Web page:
Thursday, May 20, 2010
The career college sector is not perfect. The traditional college sector is not perfect. Stephen Burd, true to form, seeks only to castigate the former. Mr. Burd views safe harbors as an incentive compensation blank check rather than interpretive guidance pertaining to a complicated and often times ambiguous set of regulations. Given his obvious bias, Mr. Burd would no doubt prefer a situation where only litigation and administrative rulings define recruitment do’s and don’ts. Such an approach, however, is hardly helpful or productive for students, who are ready to get on with their education.
Mr. Burd also paints the Government Accountability Office as toothless, gormless or both. The GAO issues a report that finds few incentive compensation violations in the last 12 years. Is the report definitive? No. Is it highly suggestive? Yes. But beyond the merits of the GAO study, there is the simple logic of the matter: were career colleges to engage in aggressive marketing simply to fill seats, the basic model of career education would break down. Such colleges would fail to produce the retention and graduation outcomes required by accrediting agencies, and they would fail the test of the marketplace because word would get around and students would steer clear.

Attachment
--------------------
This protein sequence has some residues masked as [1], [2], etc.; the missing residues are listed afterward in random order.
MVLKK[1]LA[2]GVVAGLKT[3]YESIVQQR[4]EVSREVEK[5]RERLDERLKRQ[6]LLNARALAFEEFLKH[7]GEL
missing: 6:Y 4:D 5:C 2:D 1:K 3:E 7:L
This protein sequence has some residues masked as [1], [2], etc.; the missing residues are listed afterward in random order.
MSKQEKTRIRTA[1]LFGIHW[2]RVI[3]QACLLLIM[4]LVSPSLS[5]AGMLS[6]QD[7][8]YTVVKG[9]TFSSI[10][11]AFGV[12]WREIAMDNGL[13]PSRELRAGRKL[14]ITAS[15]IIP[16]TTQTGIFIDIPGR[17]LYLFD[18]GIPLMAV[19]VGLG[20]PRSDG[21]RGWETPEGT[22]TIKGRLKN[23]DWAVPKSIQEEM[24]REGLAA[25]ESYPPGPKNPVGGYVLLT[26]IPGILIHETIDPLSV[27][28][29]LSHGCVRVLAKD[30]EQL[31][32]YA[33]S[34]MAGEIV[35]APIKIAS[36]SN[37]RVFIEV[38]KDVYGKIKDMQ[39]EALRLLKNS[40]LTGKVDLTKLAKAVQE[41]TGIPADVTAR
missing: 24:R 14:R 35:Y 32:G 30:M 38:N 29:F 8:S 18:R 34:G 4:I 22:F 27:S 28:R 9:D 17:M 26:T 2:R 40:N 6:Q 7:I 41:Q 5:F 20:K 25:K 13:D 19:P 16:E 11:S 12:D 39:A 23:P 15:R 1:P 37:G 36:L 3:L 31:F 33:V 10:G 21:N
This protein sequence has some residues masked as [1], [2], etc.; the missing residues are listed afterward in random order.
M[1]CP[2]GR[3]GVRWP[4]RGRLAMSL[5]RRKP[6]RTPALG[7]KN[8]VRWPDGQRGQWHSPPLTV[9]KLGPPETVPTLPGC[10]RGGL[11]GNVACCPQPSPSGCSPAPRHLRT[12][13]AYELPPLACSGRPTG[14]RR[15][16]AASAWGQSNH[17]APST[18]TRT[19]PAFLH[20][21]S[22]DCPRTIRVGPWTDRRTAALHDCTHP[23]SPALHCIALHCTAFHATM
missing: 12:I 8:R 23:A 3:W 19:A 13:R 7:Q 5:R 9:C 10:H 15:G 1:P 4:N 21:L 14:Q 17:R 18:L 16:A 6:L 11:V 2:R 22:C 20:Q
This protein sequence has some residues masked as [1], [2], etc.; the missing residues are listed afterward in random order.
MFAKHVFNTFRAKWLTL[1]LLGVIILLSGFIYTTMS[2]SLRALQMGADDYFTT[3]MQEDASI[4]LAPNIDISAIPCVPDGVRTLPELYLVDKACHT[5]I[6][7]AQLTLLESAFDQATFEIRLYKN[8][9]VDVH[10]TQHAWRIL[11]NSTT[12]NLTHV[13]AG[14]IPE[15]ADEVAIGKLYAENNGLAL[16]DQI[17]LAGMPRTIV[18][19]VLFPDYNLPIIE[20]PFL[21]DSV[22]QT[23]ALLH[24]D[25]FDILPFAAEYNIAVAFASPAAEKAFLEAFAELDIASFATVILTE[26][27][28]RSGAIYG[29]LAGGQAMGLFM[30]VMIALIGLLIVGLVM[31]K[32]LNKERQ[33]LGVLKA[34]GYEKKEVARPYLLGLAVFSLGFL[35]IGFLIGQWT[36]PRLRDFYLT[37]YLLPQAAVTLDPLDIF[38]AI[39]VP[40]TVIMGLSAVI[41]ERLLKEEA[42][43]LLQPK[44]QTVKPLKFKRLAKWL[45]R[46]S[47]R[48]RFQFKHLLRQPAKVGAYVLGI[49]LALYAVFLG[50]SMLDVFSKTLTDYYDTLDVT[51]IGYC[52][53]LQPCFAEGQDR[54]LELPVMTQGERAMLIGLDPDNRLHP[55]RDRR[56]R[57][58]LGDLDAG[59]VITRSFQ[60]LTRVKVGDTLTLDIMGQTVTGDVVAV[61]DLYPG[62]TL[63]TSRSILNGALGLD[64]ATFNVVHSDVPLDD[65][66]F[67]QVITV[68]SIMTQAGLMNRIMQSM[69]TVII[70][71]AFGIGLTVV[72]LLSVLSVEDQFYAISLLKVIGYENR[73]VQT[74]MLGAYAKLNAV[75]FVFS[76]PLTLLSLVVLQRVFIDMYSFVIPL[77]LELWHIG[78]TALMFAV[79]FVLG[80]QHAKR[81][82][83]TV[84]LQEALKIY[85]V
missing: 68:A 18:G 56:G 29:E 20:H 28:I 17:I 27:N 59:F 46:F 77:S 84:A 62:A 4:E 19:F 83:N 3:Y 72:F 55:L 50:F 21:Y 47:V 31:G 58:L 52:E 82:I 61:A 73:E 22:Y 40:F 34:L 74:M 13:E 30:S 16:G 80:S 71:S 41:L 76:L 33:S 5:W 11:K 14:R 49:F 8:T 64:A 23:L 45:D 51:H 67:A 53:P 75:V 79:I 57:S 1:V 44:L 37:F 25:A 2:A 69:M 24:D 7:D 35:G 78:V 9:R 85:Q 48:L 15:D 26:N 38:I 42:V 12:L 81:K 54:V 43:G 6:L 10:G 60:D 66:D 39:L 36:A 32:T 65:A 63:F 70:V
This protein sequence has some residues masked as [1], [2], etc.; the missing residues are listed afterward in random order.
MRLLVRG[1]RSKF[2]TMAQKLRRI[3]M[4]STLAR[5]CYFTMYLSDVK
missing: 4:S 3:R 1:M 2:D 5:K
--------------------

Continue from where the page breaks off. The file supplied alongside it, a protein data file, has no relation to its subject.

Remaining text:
We note with interest that a report from the National Association of College and University Business Officers found the average tuition discount rate for first-time, full-time freshmen jumped dramatically between 2007 and 2008, reaching an all time high. So let’s see: elite colleges and universities responding to competition by handing out discounts to college track kids is acceptable, but career colleges, serving a non-traditional, working class population, using enrollment as one factor among many to determine compensation, is not. Like so much else in the traditional postsecondary world that Higher Education Watch ignores, where is the fairness in that?
Posted by APSCU User at 12:42 PM